Afternoon with Irish Cows begins with the speaker describing a particular location he is very familiar with. The exact area of the speaker’s interest is not made clear, but using the information supplied in the title, and only that which is spoken in the first line, the reader can come to a fairly clear conclusion about where the poem is taking place.
The first line describes the speaker seeing “a few dozen.” This enigmatic “dozen” is not defined any further for the time being, and if one did not read the title, it would not be completely clear that the speaker is describing seeing cows.
The cows are close to the speaker, so much so that he sees them everyday from where he lives. They are “across the road” and he can observe them from the window of his house. This makes the animals a crucial and repetitive part of the speaker’s everyday life. It would be unusual for him to walk out his door and not see these animals, a fact which comes up in the following lines.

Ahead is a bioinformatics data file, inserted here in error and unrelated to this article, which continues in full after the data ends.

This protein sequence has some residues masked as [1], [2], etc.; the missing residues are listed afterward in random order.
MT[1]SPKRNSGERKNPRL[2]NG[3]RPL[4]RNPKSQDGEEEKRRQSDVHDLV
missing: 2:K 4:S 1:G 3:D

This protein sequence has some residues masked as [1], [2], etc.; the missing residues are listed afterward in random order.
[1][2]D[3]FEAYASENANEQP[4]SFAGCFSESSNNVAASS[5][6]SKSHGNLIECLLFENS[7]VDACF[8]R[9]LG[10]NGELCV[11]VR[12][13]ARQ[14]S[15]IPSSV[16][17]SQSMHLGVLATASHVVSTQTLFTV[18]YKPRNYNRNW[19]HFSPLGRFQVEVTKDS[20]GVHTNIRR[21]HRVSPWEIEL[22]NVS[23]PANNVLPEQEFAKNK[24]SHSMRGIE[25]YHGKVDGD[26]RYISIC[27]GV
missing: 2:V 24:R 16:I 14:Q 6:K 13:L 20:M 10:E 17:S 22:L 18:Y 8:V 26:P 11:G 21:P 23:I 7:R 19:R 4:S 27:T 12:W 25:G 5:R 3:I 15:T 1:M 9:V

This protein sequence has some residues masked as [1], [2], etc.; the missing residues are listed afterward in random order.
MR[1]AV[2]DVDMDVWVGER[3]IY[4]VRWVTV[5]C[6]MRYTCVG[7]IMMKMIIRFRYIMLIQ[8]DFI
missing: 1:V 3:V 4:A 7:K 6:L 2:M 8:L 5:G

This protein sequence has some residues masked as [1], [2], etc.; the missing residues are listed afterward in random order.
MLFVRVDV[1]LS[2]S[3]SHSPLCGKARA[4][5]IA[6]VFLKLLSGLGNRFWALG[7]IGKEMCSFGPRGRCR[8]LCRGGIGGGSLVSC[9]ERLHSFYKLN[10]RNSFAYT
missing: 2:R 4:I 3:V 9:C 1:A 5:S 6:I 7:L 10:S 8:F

He continues on to describe how the cows spend the entire day, “stepping…from tuft to tuft.” Their lives seem simple to him, and their appearance is summarized in this stanza through the size of their heads. Throughout ‘Afternoon with Irish Cows’ the speaker gives a bit more detail, one line at a time, about what the cows look like. The trickling in of context would slowly reveal to one unable to see the title, what the animal the speaker sees is.
The lines continue on, and the speakers describes how usually the cows are always there, but sometimes he looks out the window and it is if they have “taken wing” and somehow managed to “fly off to another country.”